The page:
Liver failure occurs when the liver is unable to function due to irreversible damage. This damage can take place in all or part of the liver and may occur gradually or suddenly, depending on the cause of the damage.
Liver failure is typically the result of damage sustained over the course of many years through alcohol consumption, environmental toxins, or viruses such as hepatitis.
Acute liver failure is defined as sudden, irreversible damage to the liver that occurs quickly, typically within a 48-hour timeframe.
Liver failure- and, especially acute liver failure- is a serious condition. Acute liver failure should always be regarded as a medical emergency. Some causes of acute liver failure can be reversed if diagnosed quickly. Often, a liver transplant is necessary for survival when liver failure or acute liver failure occurs. Liver failure can also cause fluid buildup in the brain (cerebral edema), bleeding disorders, infection, and kidney failure.
The most common causes of acute liver failure are acetaminophen overdose, hepatitis A, hepatitis B, hepatitis C, prescription or herbal medication overdose, cancer, some autoimmune diseases, and the ingestion of toxic wild mushrooms.
Symptoms of liver failure are often initially generalized and vague and do not directly imply a liver problem. These symptoms include:
Symptoms indicative of progressed stages of liver failure that are more serious include:
Symptoms of acute liver failure occur suddenly in an otherwise healthy individual. These symptoms include:
If two or more of these symptoms occur in an otherwise healthy individual, please seek immediate medical attention.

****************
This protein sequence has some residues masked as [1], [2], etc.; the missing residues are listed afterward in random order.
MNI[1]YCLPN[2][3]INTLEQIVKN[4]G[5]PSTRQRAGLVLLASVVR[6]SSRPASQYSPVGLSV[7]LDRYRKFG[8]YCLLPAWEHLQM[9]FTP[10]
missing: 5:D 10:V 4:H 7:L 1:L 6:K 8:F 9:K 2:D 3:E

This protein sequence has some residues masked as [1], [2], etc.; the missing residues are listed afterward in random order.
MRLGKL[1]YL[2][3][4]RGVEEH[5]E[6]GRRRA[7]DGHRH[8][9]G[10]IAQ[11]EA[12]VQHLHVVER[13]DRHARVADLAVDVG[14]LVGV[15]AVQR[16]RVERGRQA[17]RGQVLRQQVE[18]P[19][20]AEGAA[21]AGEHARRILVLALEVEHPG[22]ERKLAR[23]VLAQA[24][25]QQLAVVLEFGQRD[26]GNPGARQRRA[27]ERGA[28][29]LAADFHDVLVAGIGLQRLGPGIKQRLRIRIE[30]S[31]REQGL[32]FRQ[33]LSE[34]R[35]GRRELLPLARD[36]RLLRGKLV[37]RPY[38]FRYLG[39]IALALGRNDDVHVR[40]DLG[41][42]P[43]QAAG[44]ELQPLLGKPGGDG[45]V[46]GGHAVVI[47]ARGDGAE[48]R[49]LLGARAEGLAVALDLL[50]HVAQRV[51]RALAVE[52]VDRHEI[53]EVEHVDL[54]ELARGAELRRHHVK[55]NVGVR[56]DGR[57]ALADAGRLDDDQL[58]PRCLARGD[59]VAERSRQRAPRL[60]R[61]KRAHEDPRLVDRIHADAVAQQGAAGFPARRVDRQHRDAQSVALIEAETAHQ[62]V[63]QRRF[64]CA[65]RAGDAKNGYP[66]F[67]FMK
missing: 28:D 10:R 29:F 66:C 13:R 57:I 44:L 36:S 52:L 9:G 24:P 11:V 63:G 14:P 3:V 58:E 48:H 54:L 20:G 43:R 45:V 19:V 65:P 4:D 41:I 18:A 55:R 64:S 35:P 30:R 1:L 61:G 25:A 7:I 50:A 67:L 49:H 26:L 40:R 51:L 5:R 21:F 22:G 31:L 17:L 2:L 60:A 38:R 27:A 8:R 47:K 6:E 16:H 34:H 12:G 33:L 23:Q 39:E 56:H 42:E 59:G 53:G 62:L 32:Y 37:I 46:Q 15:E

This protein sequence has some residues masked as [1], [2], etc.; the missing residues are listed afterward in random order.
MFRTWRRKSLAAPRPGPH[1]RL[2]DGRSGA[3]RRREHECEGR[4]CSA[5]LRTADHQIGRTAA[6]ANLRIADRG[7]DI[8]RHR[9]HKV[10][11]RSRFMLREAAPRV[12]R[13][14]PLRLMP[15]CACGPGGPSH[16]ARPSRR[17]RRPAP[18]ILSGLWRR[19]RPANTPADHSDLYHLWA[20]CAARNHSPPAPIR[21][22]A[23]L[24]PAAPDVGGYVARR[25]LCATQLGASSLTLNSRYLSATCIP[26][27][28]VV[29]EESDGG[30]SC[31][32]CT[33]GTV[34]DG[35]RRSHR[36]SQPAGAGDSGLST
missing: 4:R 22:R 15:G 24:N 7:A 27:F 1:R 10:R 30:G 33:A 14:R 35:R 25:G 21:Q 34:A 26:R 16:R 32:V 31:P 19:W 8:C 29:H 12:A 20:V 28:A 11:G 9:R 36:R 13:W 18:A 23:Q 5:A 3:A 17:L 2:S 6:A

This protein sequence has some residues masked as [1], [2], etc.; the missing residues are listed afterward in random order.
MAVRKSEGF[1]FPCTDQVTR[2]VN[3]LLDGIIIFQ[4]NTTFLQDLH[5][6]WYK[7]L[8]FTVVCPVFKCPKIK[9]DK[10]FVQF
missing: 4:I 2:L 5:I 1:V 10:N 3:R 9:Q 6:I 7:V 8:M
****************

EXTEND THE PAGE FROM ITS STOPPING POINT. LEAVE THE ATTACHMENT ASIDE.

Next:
Doctors use a variety of tests to diagnose liver failure. These tests include:
Blood tests, including liver function tests and a prothrombin time (blood clotting time) test, as liver failure results in blood clotting less quickly than it should.
Diagnostic Imaging, such as ultrasound, CT Scan, and/or MRI
Liver biopsy, as acute liver failure may put patients at risk for bleeding. A transvenous biopsy may be performed. This biopsy entails the insertion of a small tube through a small incision in the neck.
If caught early, liver failure is treatable. Treating liver failure may also be possible if the damage has been caused by a medication overdose or virus. If liver failure has been caused by a chronic condition, doctors may focus on trying to save any part of the liver that is still functioning. If no part of the liver is recoverable, a liver transplant will be required.
To prevent liver failure, it is essential to prevent liver damage. Liver damage can be avoided by:
Individuals with liver failure account for about 5-6% of all liver transplantations in the U.S.